Researchers now say they’ve found a new side-effect to excessive cell phone use: We’re growing horns.
According to the findings published in the Journal Nature, the scientists noticed an “enlarged external occipital protuberance” — that is, a bony protrusion at the base of the skull — in 40% of the X-rays of young people in a sample of 1,200 people aged from 18 to 86.
It’s called “text neck”. Scientists theorized that all that looking down at our phones is physically changing the shape of our skulls.
The bony protrusions are getting bigger, the researchers theorize, because all that looking down is yanking on the tendon that’s anchored to the skull to keep our heads from falling down. That yanking is causing the bone to which it’s anchored to grow at an advanced rate.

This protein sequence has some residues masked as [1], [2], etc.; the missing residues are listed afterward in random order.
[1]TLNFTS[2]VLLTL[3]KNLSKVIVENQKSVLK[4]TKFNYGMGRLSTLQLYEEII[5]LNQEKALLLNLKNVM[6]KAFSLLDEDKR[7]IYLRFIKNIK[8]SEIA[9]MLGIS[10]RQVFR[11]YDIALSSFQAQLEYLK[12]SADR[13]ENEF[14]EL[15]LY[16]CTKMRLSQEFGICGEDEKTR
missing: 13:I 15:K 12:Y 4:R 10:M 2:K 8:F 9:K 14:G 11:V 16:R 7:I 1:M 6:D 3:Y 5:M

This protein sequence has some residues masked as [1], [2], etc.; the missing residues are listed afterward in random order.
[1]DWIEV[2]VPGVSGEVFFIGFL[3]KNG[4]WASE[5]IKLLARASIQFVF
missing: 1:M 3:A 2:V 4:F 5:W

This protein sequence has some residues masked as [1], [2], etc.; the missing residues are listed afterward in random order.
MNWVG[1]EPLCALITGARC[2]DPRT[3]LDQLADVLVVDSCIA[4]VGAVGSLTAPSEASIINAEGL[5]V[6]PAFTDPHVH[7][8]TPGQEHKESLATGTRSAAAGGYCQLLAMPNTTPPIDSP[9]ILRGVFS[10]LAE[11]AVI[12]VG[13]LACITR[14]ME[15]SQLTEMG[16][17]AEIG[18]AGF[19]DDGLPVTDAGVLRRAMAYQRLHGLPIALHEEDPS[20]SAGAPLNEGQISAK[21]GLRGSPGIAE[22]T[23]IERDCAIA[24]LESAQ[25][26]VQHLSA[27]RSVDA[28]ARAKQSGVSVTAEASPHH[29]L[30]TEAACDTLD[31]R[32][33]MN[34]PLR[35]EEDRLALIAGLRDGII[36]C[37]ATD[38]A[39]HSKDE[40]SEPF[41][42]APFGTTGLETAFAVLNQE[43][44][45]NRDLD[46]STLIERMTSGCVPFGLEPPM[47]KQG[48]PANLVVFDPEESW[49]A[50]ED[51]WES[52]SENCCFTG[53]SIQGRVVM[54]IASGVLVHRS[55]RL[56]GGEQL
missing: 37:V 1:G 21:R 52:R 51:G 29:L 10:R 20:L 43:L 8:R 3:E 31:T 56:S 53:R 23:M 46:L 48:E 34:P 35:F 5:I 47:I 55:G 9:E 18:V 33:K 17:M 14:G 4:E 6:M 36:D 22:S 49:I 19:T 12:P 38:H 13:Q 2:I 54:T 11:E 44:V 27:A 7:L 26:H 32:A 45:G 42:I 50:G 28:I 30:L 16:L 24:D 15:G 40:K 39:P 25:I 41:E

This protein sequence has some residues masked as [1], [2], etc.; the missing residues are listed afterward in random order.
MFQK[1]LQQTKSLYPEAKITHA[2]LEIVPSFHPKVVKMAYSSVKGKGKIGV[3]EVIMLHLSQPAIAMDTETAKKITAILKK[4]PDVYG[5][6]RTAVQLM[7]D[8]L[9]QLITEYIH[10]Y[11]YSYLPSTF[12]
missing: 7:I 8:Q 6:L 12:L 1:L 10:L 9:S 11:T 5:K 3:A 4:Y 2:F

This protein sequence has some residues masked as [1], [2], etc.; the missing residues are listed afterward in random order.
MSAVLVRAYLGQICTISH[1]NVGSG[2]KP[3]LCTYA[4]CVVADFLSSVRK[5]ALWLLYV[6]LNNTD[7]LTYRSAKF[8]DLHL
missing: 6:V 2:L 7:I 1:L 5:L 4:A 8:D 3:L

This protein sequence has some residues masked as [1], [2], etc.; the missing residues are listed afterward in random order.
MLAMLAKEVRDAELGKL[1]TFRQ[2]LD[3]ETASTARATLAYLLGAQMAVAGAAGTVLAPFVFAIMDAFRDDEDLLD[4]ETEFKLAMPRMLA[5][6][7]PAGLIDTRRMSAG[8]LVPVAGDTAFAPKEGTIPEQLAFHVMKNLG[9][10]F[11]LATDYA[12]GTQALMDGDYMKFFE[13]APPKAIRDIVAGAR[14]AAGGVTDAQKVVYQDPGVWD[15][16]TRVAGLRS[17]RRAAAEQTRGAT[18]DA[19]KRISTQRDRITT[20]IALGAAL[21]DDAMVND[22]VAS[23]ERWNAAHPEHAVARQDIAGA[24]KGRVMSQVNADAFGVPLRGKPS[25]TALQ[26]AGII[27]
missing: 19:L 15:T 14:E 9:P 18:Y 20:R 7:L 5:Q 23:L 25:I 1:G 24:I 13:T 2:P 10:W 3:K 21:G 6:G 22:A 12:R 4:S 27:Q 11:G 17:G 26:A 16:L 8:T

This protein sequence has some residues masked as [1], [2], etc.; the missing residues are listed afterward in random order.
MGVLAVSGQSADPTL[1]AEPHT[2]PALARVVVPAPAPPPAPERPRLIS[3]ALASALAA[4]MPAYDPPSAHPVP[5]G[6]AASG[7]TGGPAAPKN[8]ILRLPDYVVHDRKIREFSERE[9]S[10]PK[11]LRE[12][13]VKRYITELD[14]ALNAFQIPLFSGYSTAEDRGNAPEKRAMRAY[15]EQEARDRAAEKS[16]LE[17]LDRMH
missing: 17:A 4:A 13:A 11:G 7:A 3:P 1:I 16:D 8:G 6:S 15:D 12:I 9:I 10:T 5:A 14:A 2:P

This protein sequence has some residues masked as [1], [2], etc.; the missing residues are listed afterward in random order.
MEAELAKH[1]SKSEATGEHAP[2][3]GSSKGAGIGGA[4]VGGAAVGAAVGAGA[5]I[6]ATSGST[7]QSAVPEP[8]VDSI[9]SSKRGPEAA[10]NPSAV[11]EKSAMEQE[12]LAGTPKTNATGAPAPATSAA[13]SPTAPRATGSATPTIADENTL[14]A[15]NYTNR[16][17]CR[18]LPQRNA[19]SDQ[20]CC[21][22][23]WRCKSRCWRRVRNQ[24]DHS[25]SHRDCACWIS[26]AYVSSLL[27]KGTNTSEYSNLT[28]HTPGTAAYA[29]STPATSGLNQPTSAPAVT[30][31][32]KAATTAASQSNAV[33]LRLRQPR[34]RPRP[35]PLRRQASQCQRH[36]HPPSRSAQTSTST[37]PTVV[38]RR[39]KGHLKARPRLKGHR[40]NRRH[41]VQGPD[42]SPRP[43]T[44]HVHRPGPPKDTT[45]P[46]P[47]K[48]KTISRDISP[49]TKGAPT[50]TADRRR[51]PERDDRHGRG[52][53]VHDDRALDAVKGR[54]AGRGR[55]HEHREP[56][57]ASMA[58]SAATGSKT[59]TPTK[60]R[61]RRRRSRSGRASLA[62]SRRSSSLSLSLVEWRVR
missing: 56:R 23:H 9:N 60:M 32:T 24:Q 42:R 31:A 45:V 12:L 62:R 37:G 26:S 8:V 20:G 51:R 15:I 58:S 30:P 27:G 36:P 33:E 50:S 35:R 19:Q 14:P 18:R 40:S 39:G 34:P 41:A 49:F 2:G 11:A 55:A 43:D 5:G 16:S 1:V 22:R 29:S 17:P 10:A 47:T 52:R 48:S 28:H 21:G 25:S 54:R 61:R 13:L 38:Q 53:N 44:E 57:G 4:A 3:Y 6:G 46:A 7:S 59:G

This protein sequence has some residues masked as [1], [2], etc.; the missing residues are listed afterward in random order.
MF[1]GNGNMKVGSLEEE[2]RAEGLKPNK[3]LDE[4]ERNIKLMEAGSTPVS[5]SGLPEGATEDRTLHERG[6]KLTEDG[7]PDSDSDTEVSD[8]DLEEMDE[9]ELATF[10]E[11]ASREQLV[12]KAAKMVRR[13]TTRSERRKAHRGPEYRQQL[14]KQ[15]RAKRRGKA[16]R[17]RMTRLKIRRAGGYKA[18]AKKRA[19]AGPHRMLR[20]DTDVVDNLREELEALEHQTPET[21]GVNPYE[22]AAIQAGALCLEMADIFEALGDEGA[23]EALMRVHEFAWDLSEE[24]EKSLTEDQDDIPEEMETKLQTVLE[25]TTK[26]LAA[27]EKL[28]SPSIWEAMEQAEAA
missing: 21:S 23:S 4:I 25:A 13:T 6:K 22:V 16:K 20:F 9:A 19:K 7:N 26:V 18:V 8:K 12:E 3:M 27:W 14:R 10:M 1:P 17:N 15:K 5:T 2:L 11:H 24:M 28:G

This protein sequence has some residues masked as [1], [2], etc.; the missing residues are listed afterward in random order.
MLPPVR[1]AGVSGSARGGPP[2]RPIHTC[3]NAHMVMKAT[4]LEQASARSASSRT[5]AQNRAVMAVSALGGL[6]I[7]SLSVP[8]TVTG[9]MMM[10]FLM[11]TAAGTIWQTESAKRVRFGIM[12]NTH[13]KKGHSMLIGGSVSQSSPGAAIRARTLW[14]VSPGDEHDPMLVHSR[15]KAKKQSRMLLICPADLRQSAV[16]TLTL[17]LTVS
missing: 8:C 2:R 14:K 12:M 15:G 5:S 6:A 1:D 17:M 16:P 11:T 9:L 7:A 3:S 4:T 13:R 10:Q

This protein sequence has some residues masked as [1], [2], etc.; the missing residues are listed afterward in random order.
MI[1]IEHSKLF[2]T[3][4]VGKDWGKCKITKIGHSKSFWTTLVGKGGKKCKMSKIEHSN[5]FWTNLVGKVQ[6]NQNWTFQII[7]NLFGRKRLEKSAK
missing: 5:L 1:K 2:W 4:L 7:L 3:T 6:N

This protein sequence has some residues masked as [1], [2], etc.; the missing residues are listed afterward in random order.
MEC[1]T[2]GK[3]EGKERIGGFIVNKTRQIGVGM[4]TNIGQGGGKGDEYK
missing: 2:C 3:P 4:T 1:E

Scientists believe this is similar to the way in which prehistoric humans had thicker jaws and jaw muscles to power through tough-to-chew foods, but lost those features through evolution as humans began eating softer foods. Now, they say, young people are at the forefront of an evolutionary shift in skull shape.
It’s happening so rapidly, in fact, that you might be able to literally feel it on the back of your own skull right now.
If the young people stop bending over their devices, the researchers say the protrusions could shrink. But as any parent can tell you, that seems less likely than watching their kids turn into reverse unicorns before their eyes.